Jeff Chatlos seeks an explanation for this phenomenon:
Finally, I can speak for myself. I love comics, and will try just about any comic someone recommends, but I won’t touch anything other than comics (and even those are few) with fairies or elves in them (okay, I did like LotR, but that’s an exception). To me, books, TV shows and movies with “fantasy” settings (and I use fantasy to encompass everything from Xena to Legend) are somehow “too geeky” even for me. The same goes for most syndicated or cable sci-fi shows, though I’m generally willing to give big screen sci-fi and non-Star Trek network sci-fi, like The X-Files, a chance. I can’t even say why I think these things are geekier than I’m willing to go, because 1) I don’t really care what people think of me, as long as they don’t think I’m mean and 2) I have enough geek-like hobbies and interests, what difference would a few more make? I think that many people think about comics, as an art form or medium, the same way that I think about elves, fairies and anime (another thing I won’t touch, despite enjoying some manga).
Earlier on, he wondered why it might be that his wife has more tolerance for superhero movies than the comics (and also why she likes Alex Ross).
Here’s what I think (it got too long for the comments thread):
Of course this is just my opinion–but you know I believe it!!–superhero comics are just too complex for most people (and I don’t mean that as in “most people aren’t intelligent enough to understand them”, I mean: “most people don’t want to invest the kind of time into them that you must in order to derive the full benefit from them”–and who can blame them, really?)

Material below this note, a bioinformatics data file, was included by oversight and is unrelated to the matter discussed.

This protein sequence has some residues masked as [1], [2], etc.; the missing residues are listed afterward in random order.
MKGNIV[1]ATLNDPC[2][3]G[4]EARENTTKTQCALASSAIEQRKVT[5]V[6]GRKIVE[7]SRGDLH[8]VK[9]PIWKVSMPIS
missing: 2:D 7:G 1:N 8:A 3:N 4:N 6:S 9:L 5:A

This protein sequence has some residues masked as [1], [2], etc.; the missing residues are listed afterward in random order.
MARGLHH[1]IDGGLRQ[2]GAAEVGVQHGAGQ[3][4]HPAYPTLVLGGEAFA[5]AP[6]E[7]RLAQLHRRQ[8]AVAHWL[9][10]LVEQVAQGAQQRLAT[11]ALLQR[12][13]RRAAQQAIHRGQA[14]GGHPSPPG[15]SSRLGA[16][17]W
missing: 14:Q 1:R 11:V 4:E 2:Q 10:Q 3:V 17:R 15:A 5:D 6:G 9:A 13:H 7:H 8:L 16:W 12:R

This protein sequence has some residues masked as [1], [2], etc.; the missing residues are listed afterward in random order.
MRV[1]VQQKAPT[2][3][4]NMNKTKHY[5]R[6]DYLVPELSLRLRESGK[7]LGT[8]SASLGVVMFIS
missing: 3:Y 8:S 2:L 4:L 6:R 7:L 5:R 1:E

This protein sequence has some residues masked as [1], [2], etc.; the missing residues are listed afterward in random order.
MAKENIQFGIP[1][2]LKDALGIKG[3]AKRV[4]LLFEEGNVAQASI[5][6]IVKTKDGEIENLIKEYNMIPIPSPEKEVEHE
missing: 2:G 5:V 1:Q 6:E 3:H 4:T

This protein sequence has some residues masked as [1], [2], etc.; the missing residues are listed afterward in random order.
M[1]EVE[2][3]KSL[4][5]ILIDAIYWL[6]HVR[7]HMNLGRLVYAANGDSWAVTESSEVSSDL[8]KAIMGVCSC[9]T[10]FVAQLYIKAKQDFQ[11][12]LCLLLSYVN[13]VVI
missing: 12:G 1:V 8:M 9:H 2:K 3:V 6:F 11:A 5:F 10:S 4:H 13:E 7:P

Whenever I see a superhero movie, I’m always disappointed! Why? Because they didn’t “stick to continuity”? No way! You know I don’t care about that stuff! The problem with the movies is that they’re invariably simplified into action movies–and I pretty much hate action movies… I don’t appreciate novels, films, or anything else that deals with “larger than life heroes”, and part of my ongoing point is that I don’t think superhero comics have anything in common with Die Hard…
The play of the words against the pictures–and of the present issue against its predecessors–neutralizes awe and chastens every display of power. These aren’t paeans to the will, they’re about clinging for dear life to the merry-go-round of the “eternal recurrence”–once you’ve read enough superhero comics, you know that none of the “victories” are “for keeps” and that there aren’t any real “triumphs” in a cyclical world. (except in an Alex Ross comic–which is like an action movie…those chins crush every hint of complexity that gets in their path!) There’s so much narrative wonderment going on in long-running serial comics that just does not translate into any other medium… That’s the glory of the form, and probably its death-knell too–because who has the time to get up to speed with Marvel and DC history, other than a kid? And the kids are otherwise engaged at present. Oh well–so be it!
Good Day Friends!